The BR&P was one of several last bastions of B&O steam.  Passenger service on this line ended later in 1955.  Steam was also used on the B&O line between Pittsburgh-Wheeling-Columbus and Cincinnati up until its demise in mid 1956. The CINCINNATIAN (Detroit-Cincinnati) had occasional steam until very early in 1957. The North Vernon-Louisville branch also saw occasional steam but I am not sure when it ended.

Miningman

Have a question regarding today's Photo of the Day, featuring B&O P-6 Pacific on the BR&P at Du Bois, Pa.

The tracks are elevated a bit and running across some kind concrete things witha very wide spacing. What is this for? 

Q2- Photo is Sept.'55 ...Was the BR&P the last bastion of B&O passenger steam?

 

 

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Posted by Firelock76 on Thursday, April 13, 2017 7:52 PM

I saw a Buffalo, Rochester and Pittsburg lantern for sale at a hobby shop about three years ago but passed on it.  The price was pretty reasonable too.

Absorbed into the B&O in 1932?  I should have grabbed that lantern, dammit!

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Posted by Miningman on Thursday, April 13, 2017 8:40 PM

Bill613a- Thank you. Did some more digging and research. The train in that picture was the last of the passenger service on the old BR&P and it only had a month to go with all passenger ending in October on the line.

A very handsome railroad indeed, many stations and towers had that flared roof...seen throughout the system. 

Too bad...how about an alternative history where it evolved into a high speed passenger line Rochester-Buffalo-Pittsburgh. Folks waving, as they whiz by,  to the frustrated and terrified drivers on the interstate desperately trying to avoid all the big rigs and crazy texters. 

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Posted by Miningman on Saturday, April 15, 2017 2:35 PM

Found some pictures and narratives of that CNR train from Hamilton to Port Rowan that I took with my grandma for several summers, as I related earlier in the thread.  Cannot believe my good fortune in finding these. E-10-a class Mogul 80 (ex 902 nee GTR 1000 CLC 913 1910) 

sits with its short train (Mixed 233) in James Street station in Hamilton. 
This Daily Except Sunday Mixed train would continue running until 
Saturday, October 26, 1957 when Ten-Wheeler 1541 would make the last run. 
One of seven 2-6-0's assigned to the old Great Western roundhouse nearby
for use on branchlines to the southwest ending at Lake Erie. 

After street running on Ferguson Avenue a stiff grade up the Niagara Escarpment (a.k.a. Hamilton mountain) will challenge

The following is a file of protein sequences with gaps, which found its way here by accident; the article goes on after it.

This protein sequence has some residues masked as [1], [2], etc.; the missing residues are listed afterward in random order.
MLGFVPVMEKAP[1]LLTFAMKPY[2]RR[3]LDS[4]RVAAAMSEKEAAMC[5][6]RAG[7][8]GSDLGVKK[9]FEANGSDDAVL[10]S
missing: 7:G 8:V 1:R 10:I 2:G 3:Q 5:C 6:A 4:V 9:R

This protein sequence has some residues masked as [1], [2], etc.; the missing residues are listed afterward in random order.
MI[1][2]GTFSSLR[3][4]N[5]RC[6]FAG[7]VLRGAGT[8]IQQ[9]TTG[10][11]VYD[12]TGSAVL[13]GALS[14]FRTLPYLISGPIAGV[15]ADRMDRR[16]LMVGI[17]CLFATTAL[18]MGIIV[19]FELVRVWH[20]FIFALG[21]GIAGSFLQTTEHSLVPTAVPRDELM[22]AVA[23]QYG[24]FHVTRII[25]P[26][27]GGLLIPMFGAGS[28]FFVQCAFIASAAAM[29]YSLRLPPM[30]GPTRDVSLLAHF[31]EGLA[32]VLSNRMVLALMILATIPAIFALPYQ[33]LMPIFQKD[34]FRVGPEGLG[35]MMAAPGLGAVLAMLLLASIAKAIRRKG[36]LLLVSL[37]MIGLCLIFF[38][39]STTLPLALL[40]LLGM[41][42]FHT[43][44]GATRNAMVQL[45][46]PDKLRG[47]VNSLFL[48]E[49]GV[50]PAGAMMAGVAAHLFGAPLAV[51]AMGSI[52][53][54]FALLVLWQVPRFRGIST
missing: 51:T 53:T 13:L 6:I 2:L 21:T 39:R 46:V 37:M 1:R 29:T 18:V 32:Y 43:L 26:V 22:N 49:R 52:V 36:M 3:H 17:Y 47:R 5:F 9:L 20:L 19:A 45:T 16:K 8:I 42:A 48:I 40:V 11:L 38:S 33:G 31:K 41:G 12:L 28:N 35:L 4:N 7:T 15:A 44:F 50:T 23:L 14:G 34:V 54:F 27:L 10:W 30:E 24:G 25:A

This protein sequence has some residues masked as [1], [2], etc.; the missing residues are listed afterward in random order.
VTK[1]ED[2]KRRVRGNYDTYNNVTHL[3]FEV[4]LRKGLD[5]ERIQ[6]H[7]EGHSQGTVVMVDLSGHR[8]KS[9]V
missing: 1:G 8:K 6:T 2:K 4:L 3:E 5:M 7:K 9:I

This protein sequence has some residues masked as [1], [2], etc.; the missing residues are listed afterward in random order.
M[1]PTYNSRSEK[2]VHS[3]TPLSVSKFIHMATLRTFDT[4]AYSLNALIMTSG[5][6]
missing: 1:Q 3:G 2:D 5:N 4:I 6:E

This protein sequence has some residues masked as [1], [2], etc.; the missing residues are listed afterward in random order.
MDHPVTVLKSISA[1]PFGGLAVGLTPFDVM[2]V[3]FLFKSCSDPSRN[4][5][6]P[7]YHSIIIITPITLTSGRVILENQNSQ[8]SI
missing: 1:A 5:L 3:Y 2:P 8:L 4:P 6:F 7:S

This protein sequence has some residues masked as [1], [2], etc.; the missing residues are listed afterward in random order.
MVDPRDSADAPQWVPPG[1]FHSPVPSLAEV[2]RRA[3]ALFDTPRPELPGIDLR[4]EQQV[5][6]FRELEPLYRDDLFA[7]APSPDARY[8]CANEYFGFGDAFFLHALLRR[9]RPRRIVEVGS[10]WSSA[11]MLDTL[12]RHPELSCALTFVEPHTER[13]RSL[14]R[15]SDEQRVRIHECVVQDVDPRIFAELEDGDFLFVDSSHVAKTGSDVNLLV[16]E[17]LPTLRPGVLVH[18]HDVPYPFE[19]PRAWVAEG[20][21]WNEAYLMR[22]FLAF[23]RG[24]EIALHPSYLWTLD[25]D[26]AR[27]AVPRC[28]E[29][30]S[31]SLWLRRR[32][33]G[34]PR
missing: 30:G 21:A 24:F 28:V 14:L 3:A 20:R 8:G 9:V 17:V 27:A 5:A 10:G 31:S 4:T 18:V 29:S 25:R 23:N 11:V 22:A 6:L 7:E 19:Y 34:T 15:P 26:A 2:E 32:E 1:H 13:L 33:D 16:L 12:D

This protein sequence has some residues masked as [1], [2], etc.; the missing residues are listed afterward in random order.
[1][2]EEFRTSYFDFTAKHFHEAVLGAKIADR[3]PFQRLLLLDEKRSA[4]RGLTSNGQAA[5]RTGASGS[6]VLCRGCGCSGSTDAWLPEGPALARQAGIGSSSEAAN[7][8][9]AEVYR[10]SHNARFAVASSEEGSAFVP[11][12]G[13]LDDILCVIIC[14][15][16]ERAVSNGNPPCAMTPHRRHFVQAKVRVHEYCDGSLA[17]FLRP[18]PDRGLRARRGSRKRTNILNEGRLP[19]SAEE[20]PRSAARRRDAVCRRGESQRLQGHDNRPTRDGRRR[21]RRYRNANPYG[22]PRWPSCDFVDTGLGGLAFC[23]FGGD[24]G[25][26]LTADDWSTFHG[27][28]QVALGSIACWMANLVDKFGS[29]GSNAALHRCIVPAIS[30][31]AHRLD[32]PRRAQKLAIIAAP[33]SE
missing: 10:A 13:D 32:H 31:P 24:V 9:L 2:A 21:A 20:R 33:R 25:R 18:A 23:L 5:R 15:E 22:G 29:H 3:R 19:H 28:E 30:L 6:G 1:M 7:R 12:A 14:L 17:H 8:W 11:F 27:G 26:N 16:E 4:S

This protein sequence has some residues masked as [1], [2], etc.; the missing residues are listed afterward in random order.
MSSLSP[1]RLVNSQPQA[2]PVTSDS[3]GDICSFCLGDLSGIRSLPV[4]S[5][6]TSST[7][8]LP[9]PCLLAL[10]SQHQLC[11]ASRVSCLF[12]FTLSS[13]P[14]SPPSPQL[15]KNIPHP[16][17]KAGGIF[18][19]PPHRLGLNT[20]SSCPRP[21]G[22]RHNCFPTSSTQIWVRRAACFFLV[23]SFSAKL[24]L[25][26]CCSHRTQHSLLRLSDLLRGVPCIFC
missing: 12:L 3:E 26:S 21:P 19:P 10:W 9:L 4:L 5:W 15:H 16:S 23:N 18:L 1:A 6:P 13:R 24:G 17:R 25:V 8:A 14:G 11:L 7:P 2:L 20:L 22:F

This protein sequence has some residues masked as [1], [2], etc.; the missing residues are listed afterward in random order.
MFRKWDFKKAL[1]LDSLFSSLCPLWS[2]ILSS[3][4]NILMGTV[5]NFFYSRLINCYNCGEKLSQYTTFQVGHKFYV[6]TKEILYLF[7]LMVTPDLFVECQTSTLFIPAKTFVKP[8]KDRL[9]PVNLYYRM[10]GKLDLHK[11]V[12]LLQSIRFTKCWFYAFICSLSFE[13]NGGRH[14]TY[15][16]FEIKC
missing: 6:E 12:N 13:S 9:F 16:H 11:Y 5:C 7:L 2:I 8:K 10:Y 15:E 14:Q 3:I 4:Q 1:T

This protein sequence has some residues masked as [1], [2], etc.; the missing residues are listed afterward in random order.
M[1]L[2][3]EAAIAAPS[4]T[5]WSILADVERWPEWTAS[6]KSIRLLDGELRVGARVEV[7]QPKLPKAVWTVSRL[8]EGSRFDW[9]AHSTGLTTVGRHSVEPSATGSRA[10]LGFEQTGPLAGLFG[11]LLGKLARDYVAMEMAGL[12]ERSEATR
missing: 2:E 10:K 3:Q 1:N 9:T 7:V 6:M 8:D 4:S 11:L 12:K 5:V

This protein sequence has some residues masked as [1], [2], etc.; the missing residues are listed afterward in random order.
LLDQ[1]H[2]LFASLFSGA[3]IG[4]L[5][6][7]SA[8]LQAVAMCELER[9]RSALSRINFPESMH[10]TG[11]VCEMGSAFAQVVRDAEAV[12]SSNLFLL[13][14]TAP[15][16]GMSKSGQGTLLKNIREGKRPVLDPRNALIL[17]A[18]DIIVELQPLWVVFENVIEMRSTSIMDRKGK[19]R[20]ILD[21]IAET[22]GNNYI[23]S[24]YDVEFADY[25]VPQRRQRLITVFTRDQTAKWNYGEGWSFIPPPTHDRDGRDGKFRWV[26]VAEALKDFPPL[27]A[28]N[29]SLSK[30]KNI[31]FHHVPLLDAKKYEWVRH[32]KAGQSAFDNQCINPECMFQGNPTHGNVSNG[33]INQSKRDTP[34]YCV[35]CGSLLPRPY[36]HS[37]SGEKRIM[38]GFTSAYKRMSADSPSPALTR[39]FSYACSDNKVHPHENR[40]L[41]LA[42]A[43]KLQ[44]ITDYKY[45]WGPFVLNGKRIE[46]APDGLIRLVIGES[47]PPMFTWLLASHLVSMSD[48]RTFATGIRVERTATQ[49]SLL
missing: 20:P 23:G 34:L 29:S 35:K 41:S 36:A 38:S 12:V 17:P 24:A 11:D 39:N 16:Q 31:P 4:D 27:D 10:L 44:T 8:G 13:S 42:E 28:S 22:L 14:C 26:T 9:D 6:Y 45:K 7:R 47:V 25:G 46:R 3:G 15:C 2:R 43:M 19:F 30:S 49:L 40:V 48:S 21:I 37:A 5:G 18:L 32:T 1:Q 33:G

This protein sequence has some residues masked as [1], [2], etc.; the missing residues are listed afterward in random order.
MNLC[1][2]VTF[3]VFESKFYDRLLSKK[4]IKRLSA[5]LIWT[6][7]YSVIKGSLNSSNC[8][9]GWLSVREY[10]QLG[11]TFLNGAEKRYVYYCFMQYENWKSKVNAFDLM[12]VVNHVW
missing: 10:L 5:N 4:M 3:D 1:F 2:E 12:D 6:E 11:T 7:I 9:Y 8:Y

the tiny Mogul with its small train. The Simcoe wayfreight and other freights each with a sister engine will get a big Mikado 
to assist it up grade on the Hagersville Subdivision 12 miles to Glanford or 17 miles to Caledonia.

 

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Posted by Miningman on Saturday, April 15, 2017 2:50 PM

I can smell the fresh air blowing off the beach mixed with the smell of Fries, Malt Vinegar, Burgers and hear all the kids on the beach. 

All rails are long gone, tore up, nothing left. CPR went here also, coming down from Brantford on the Lake Erie and Northern Interurban, and yet another CNR branch paralleling the LE&N up to Brantford. Everything is gone. Port Dover is a biker town today, every Friday the 13th thousands of motorcycles converge on the town. Good for business, but I shake my head. 

Sitting with its short train at Port Dover. From here it is back to Hamilton.

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Posted by Miningman on Saturday, April 15, 2017 2:57 PM

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Posted by Miningman on Friday, April 21, 2017 7:04 PM

Have to love the internet, at times anyway.  

Found a colour picture of those little Moguls that plied the rails between Hamilton and Port Dover, and next to the Lake Erie and Northern to boot. Caption states it's a Grand River Railroad interurban at the LE&N station in Port Dover. Both the GRR and the LE&N were part of CPR's electric lines. 

CNR 83 leaving Port Dover with Mixed 235 for Hamilton passes 
GRR 624 interurban car about to leave LE&N station for Brantford. April 8,1955 J.Wm.Hood

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Posted by AgentKid on Tuesday, May 30, 2017 2:53 PM

In today's Photo of the Day, 5/30, you can see the dispatchers phone through the window of the station.